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Erica Christensen: Why Study Rodents?

Photo credit: Emily Schmidt

Dr. Christensen holding a Bailey’s pocket mouse (Chaetodipus baileyi).

I study desert rats.

This may sound like a rather specific, out-of-the-way thing to study, but in fact desert rodents have been used as a model system to study ecological phenomena for many years. In the 1970s, there started to be a lot of interest in studying how species interact, compete, and coexist in nature. It just so happens that rodents are an excellent system for going after these kinds of questions. With this in mind, in 1977 a group of researchers from the University of New Mexico established a long-term study site, on a 20-hectare patch of desert in southern Arizona, to investigate interactions between rodents, the plants whose seeds they eat, and other seed-eating competitors. Research continues to this day at the Portal Project, named for the nearby town of Portal, Arizona.

The Portal Project, at the foot of the Chiricahua Mountains

One way rodents are such an interesting group to study is that there are so many different species of rodent. Rodents are the most diverse group of mammals, representing approximately 40% of all mammal species. During my time as a PhD student at the Portal Project, I have personally handled 18 different species of rodent. During a single weekend of trapping, I’ve seen anywhere from 6 to 14 different species, all coexisting within a 20-hectare area. This is a lot, considering these species share a lot of similarities in what they eat, and in the desert there’s not an awful lot of food to go around. However, this is only a small fraction of the number of species that could be living in this habitat: there are approximately 45 species of desert-dwelling rodents that have been observed in the state of Arizona, according to the AZ Fish and Game website. Understanding why we find the mix of species we do in a given place is a key question in the field of community ecology.

Another advantage to working with rodents is that they have a live-fast-die-young life strategy. Females can have multiple litters per year, and young are generally weaned within a month (these measures will vary a bit by species of course—this is a general overview). Because of these short generation times, we can capture information about population dynamics within a reasonable (human) time-frame.

This cactus mouse pup was dropped in front of me by its mother (she came back for it later)

Going along with short generation times, rodents tend to be very sensitive to changes in their environment. Because they can rapidly adjust their reproduction according to good or bad conditions, we can readily see rodent populations respond to changes in habitat, climate/weather conditions, and the availability of resources. What conditions are considered “good” or “bad” often depends on what species you’re looking at; what’s helpful for one species may be harmful to others, or may even shift the advantage from one species to another during competition for resources or space. Living in the desert there is an awful lot of variability and change, all the time, which presents an excellent opportunity to study how environmental change drives population and community dynamics.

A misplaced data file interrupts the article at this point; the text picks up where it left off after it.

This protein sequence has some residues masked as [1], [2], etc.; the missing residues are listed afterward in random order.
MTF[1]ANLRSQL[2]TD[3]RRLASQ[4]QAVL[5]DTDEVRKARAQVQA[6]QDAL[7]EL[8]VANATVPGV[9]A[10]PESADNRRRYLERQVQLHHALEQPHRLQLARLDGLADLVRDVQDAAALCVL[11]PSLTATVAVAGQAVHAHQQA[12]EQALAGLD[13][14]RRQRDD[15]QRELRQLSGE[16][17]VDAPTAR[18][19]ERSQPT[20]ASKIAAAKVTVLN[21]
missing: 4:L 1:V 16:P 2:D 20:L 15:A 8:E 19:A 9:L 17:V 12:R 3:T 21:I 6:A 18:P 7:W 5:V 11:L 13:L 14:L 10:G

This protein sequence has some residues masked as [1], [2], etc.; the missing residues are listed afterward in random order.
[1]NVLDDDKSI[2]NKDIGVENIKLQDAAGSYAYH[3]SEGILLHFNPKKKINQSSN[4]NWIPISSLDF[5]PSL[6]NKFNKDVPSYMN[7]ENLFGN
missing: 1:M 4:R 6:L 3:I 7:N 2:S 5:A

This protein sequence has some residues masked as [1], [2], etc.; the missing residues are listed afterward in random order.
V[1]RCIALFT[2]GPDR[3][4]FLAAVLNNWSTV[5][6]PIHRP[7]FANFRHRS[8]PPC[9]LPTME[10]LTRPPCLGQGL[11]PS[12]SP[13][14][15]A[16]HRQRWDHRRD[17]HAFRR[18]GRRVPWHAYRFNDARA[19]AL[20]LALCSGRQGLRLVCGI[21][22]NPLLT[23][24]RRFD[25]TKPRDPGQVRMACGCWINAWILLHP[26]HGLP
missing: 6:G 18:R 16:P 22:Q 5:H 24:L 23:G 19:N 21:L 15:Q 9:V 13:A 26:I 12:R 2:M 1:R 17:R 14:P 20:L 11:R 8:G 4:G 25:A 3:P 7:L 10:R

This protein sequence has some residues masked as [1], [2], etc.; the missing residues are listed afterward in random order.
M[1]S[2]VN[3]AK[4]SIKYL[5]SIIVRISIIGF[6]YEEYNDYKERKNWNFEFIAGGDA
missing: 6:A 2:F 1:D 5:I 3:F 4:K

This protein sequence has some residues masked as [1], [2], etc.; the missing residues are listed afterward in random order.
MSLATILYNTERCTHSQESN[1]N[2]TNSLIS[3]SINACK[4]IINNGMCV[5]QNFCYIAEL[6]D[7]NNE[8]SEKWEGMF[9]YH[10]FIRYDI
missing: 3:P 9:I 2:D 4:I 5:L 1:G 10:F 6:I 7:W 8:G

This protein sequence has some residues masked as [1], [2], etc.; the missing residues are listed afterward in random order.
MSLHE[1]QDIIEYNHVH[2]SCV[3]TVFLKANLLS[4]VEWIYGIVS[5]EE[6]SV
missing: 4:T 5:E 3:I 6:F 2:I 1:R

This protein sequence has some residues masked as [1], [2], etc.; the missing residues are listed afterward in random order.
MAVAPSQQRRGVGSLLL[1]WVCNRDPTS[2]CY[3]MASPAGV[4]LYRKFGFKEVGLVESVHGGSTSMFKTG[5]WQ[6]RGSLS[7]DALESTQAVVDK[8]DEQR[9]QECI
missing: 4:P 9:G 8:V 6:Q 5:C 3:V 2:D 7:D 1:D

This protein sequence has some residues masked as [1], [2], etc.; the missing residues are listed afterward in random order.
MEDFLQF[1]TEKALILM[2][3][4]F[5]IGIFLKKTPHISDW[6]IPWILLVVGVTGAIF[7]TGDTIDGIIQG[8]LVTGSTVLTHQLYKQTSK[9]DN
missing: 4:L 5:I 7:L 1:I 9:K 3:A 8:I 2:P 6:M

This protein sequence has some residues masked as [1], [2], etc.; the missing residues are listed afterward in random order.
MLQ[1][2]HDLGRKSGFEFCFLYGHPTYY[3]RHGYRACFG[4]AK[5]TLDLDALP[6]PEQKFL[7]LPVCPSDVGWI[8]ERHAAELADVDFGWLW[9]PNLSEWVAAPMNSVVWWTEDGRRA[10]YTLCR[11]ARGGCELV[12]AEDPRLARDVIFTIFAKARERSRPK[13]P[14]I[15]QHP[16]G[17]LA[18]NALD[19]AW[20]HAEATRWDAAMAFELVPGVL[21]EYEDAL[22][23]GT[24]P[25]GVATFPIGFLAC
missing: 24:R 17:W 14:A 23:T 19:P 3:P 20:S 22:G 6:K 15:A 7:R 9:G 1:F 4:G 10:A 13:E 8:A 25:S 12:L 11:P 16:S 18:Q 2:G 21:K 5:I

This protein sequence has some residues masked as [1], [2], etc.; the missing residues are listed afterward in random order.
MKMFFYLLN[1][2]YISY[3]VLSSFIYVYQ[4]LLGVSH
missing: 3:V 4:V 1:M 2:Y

A pile of full Sherman traps ready for processing

Finally, it cannot be emphasized enough how useful it is that these desert rodents are very, very abundant. My lab-mate Ellen once worked on a pika project where she saw a grand total of 0 pikas over 3 months (a pika is a shy, rabbit-like animal that lives on rocky slopes in the American West). During data collection for my PhD I handled anywhere from 36 to 214 animals per day, and added a total of 8,377 records to the Portal Project database (these are actual numbers: I looked this up). More data makes everything easier when you get to running analyses, and means you have more flexibility in the types of statistics and models you can use.

An Ord’s kangaroo rat (Dipodomys ordii) feeling mellow

I study rats, not because I like small furry things (although I do), but because I want to learn about how multiple species coexist when resources are limited, and how changes in environmental conditions affect dynamics of populations and communities of interacting animals. Long-term studies like the Portal Project provide a unique view of the way ecosystems work over long time scales. Although rodents may not have the charismatic appeal of some other taxa, the lessons we learn from these animals can be applied to other taxa that are more difficult or costly to study, and this information is therefore an important piece in understanding how the world works.